debate in this country?

We have not heretofore, but maybe it is actually at that point where there
is an opportunity there to do it in the right way, in a sensible and of course
meaningful way. But I worry sometimes that we — it’s just the
tilting-against-windmills feeling.

DR. FRANCIS: I am scared that we were supposed to end at 4 o’clock, but so
Quality can have time —

MS. GREENBERG: It is up to Blackford whether he will cede 10 minutes to the
lady from Utah.

MS. KLOSS: Just to follow on with this discussion, it seems to me that maybe
not militancy but maybe cooptation or something, looking at other initiatives
that are very high priority for the Department that also fit with improving the
population data, whether those are idealistic initiatives, and I don’t want to
be focused on diseases, but it does seem that there may be an opportunity to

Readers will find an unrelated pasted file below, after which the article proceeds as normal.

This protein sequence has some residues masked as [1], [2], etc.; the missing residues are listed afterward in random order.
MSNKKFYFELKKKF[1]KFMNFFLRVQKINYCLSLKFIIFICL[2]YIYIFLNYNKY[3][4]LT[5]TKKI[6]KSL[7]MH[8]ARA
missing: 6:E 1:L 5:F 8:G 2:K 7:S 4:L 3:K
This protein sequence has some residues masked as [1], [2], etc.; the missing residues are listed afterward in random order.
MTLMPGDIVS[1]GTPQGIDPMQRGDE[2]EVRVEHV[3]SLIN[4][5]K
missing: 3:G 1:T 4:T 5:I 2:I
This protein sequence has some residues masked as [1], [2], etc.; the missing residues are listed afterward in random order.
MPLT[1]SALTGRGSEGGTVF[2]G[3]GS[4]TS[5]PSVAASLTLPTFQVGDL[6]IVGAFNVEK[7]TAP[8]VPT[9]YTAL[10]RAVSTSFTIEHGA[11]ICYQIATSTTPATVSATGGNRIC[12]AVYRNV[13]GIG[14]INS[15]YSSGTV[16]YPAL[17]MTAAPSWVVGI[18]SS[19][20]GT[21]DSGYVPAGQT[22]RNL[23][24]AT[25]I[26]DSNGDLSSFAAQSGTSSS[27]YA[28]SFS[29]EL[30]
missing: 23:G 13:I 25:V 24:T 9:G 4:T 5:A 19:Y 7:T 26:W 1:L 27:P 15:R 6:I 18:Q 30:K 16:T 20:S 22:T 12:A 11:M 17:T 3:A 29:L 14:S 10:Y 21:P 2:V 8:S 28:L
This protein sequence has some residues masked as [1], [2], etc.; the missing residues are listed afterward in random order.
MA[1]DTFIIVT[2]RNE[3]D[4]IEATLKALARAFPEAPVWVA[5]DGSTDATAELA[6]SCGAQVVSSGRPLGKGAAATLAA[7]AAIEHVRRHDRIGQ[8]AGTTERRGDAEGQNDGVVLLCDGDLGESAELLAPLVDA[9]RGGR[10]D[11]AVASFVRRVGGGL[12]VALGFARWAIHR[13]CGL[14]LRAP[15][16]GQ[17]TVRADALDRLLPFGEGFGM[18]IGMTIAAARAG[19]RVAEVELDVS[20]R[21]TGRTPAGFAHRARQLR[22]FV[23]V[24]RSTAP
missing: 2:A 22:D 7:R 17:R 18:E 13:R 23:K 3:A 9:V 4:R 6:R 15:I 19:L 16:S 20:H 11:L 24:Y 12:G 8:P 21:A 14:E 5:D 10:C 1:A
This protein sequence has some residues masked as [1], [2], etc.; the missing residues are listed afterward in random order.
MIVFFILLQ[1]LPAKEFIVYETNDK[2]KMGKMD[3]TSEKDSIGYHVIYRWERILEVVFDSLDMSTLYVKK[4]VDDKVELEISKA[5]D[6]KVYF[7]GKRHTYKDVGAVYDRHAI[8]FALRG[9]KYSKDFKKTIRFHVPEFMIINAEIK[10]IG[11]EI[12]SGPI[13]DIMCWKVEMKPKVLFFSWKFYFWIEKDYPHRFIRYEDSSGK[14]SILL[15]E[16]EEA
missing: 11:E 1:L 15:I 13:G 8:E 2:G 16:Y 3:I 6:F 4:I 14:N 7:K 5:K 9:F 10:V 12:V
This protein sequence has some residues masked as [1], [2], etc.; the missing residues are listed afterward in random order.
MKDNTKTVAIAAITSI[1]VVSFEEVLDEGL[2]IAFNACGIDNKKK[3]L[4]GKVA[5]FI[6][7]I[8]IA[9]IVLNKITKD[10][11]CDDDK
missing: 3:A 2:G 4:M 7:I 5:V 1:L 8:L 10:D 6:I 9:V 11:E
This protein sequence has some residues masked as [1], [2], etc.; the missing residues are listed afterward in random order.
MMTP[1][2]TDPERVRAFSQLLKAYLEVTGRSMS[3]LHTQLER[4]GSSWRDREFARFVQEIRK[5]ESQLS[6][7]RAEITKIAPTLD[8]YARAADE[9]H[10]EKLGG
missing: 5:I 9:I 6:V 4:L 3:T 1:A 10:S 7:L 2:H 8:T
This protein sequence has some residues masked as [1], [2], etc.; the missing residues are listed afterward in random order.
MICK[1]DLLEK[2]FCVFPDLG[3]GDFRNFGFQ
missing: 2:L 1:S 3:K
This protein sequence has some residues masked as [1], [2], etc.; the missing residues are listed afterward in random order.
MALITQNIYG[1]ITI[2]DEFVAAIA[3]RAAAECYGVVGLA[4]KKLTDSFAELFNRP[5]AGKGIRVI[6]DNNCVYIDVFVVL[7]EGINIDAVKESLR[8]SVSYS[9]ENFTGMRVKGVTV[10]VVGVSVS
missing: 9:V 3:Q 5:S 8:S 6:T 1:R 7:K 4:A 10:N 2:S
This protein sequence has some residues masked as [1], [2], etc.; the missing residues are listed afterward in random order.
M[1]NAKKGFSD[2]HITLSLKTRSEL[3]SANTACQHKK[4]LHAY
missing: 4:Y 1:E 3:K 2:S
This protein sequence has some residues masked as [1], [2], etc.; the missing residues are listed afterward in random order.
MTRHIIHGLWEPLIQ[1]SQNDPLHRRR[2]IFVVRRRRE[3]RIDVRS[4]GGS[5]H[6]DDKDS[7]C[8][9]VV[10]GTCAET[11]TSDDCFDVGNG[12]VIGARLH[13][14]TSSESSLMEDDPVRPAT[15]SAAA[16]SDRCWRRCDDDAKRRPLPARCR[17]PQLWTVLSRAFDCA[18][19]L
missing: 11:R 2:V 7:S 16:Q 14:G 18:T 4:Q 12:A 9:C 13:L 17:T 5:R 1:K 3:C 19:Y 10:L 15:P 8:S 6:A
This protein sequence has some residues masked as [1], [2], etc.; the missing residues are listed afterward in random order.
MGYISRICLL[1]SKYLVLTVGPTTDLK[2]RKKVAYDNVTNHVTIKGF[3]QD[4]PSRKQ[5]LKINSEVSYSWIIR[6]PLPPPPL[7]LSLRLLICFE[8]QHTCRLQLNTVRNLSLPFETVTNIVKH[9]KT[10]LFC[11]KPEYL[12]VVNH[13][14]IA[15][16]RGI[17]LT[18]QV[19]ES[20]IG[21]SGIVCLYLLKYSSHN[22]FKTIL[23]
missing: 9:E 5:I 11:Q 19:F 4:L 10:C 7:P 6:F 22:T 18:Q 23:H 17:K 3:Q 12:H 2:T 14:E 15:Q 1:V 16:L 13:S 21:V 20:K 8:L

leverage this work so that the Department as a whole can move forward more

DR. HORNBROOK: One of the things to think about is the fact that you can
take a specific health problem, and let’s just take obesity. Of course, you
look from that the health risks forward. You see heart disease, elevated
lipids, diabetes, cancer, falls, et cetera, et cetera, and you see bariatric
surgery, you see ALL — aspirin, lisinopril, lovastatin — you see medical
interventions, both expensive and cheap.

You look backwards and see, well, how did that person get there? And you see
improper diets or just inappropriate diets, less exercise, genetics, and
perhaps even that Mom was diabetic when she was pregnant; she had gestational
diabetes and had a large baby, which set the baby for a high weight that the
baby never got rid of.

So to me, when you look at that, you are looking at a societal, lifetime,
multidimensional strategy for dealing with the fact that this country has
obesity and tobacco as the two major health problems, that prevent a lot of
things that we spend a lot of money on.

There are a lot of things you can do earlier that are a lot less expensive